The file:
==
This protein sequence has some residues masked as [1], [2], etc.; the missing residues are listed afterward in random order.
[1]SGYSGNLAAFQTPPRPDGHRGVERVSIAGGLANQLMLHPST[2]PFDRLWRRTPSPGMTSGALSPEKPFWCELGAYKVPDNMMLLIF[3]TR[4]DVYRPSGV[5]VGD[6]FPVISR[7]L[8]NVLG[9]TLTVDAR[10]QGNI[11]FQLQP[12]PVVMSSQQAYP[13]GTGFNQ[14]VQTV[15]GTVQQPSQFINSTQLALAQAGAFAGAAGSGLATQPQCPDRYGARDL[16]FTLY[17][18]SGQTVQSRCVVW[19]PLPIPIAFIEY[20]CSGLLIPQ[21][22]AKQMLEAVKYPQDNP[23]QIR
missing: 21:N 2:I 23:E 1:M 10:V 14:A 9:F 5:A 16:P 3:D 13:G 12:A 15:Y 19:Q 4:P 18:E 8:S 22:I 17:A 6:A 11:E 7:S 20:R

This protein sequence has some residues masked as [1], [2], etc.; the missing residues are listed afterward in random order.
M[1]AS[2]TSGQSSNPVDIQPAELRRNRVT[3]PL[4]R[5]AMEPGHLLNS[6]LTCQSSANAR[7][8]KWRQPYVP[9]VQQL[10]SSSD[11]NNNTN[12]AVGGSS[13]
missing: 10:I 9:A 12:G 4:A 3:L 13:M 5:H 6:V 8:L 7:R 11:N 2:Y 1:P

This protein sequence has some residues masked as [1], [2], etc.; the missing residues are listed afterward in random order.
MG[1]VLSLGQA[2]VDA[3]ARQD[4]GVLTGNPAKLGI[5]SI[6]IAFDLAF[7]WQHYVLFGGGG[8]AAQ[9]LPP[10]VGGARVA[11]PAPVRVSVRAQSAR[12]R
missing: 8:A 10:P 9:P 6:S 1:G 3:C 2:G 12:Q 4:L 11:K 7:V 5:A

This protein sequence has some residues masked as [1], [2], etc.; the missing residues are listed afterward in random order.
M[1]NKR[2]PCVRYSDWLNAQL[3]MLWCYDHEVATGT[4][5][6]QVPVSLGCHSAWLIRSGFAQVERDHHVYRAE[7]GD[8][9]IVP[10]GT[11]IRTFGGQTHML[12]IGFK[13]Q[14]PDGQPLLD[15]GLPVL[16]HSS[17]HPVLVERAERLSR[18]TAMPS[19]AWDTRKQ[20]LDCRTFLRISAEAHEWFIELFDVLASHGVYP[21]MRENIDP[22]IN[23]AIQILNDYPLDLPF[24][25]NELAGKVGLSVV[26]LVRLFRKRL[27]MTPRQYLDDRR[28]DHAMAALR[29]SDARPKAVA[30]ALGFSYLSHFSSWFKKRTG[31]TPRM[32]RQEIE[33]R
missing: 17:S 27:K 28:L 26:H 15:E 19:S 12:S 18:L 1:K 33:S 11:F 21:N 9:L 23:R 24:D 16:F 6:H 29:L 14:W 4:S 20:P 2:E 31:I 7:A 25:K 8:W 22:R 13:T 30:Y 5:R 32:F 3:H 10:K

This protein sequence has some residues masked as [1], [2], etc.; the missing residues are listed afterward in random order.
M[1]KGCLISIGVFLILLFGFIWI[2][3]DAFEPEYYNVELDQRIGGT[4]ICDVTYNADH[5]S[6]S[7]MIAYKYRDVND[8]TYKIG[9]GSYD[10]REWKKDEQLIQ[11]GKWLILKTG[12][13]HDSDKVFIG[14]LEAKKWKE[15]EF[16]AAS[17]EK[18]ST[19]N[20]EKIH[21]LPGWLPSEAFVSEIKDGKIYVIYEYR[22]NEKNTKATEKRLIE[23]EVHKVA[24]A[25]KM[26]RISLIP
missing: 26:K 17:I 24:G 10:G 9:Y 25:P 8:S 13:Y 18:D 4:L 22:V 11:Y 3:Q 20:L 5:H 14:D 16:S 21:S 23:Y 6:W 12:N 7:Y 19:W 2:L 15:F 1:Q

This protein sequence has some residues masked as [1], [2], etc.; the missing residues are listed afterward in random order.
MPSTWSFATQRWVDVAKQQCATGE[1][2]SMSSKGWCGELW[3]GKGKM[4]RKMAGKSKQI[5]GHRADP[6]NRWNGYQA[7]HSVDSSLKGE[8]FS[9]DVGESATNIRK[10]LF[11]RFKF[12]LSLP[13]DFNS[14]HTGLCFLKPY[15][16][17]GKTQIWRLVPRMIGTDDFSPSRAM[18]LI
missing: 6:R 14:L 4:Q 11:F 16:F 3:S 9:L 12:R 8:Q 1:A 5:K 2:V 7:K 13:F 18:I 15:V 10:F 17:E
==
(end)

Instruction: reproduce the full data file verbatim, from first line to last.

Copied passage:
This protein sequence has some residues masked as [1], [2], etc.; the missing residues are listed afterward in random order.
[1]SGYSGNLAAFQTPPRPDGHRGVERVSIAGGLANQLMLHPST[2]PFDRLWRRTPSPGMTSGALSPEKPFWCELGAYKVPDNMMLLIF[3]TR[4]DVYRPSGV[5]VGD[6]FPVISR[7]L[8]NVLG[9]TLTVDAR[10]QGNI[11]FQLQP[12]PVVMSSQQAYP[13]GTGFNQ[14]VQTV[15]GTVQQPSQFINSTQLALAQAGAFAGAAGSGLATQPQCPDRYGARDL[16]FTLY[17][18]SGQTVQSRCVVW[19]PLPIPIAFIEY[20]CSGLLIPQ[21][22]AKQMLEAVKYPQDNP[23]QIR
missing: 21:N 2:I 23:E 1:M 10:V 14:A 9:F 5:A 16:P 3:D 13:G 12:A 15:Y 19:Q 4:P 18:E 8:S 22:I 17:A 6:A 11:E 7:S 20:R

This protein sequence has some residues masked as [1], [2], etc.; the missing residues are listed afterward in random order.
M[1]AS[2]TSGQSSNPVDIQPAELRRNRVT[3]PL[4]R[5]AMEPGHLLNS[6]LTCQSSANAR[7][8]KWRQPYVP[9]VQQL[10]SSSD[11]NNNTN[12]AVGGSS[13]
missing: 10:I 9:A 12:G 4:A 3:L 13:M 5:H 6:V 8:L 7:R 11:N 2:Y 1:P

This protein sequence has some residues masked as [1], [2], etc.; the missing residues are listed afterward in random order.
MG[1]VLSLGQA[2]VDA[3]ARQD[4]GVLTGNPAKLGI[5]SI[6]IAFDLAF[7]WQHYVLFGGGG[8]AAQ[9]LPP[10]VGGARVA[11]PAPVRVSVRAQSAR[12]R
missing: 8:A 10:P 9:P 6:S 1:G 3:C 2:G 12:Q 4:L 11:K 7:V 5:A

This protein sequence has some residues masked as [1], [2], etc.; the missing residues are listed afterward in random order.
M[1]NKR[2]PCVRYSDWLNAQL[3]MLWCYDHEVATGT[4][5][6]QVPVSLGCHSAWLIRSGFAQVERDHHVYRAE[7]GD[8][9]IVP[10]GT[11]IRTFGGQTHML[12]IGFK[13]Q[14]PDGQPLLD[15]GLPVL[16]HSS[17]HPVLVERAERLSR[18]TAMPS[19]AWDTRKQ[20]LDCRTFLRISAEAHEWFIELFDVLASHGVYP[21]MRENIDP[22]IN[23]AIQILNDYPLDLPF[24][25]NELAGKVGLSVV[26]LVRLFRKRL[27]MTPRQYLDDRR[28]DHAMAALR[29]SDARPKAVA[30]ALGFSYLSHFSSWFKKRTG[31]TPRM[32]RQEIE[33]R
missing: 17:S 27:K 28:L 26:H 15:E 19:S 12:S 18:L 1:K 33:S 11:F 21:N 9:L 23:R 24:D 16:F 6:H 29:L 14:W 4:S 20:P 2:E 31:I 7:A 25:K 8:W 22:R 13:T 30:Y 5:R 32:F 3:H 10:K

This protein sequence has some residues masked as [1], [2], etc.; the missing residues are listed afterward in random order.
M[1]KGCLISIGVFLILLFGFIWI[2][3]DAFEPEYYNVELDQRIGGT[4]ICDVTYNADH[5]S[6]S[7]MIAYKYRDVND[8]TYKIG[9]GSYD[10]REWKKDEQLIQ[11]GKWLILKTG[12][13]HDSDKVFIG[14]LEAKKWKE[15]EF[16]AAS[17]EK[18]ST[19]N[20]EKIH[21]LPGWLPSEAFVSEIKDGKIYVIYEYR[22]NEKNTKATEKRLIE[23]EVHKVA[24]A[25]KM[26]RISLIP
missing: 26:K 17:I 24:G 10:G 9:Y 25:P 8:S 13:Y 18:D 4:L 22:V 11:Y 3:Q 20:L 5:H 14:D 16:S 21:S 23:Y 6:W 12:N 7:Y 19:W 2:L 15:F 1:Q

This protein sequence has some residues masked as [1], [2], etc.; the missing residues are listed afterward in random order.
MPSTWSFATQRWVDVAKQQCATGE[1][2]SMSSKGWCGELW[3]GKGKM[4]RKMAGKSKQI[5]GHRADP[6]NRWNGYQA[7]HSVDSSLKGE[8]FS[9]DVGESATNIRK[10]LF[11]RFKF[12]LSLP[13]DFNS[14]HTGLCFLKPY[15][16][17]GKTQIWRLVPRMIGTDDFSPSRAM[18]LI
missing: 6:R 14:L 4:Q 11:F 16:F 3:S 9:L 12:R 8:Q 1:A 5:K 2:V 7:K 13:F 18:I 15:V 10:F 17:E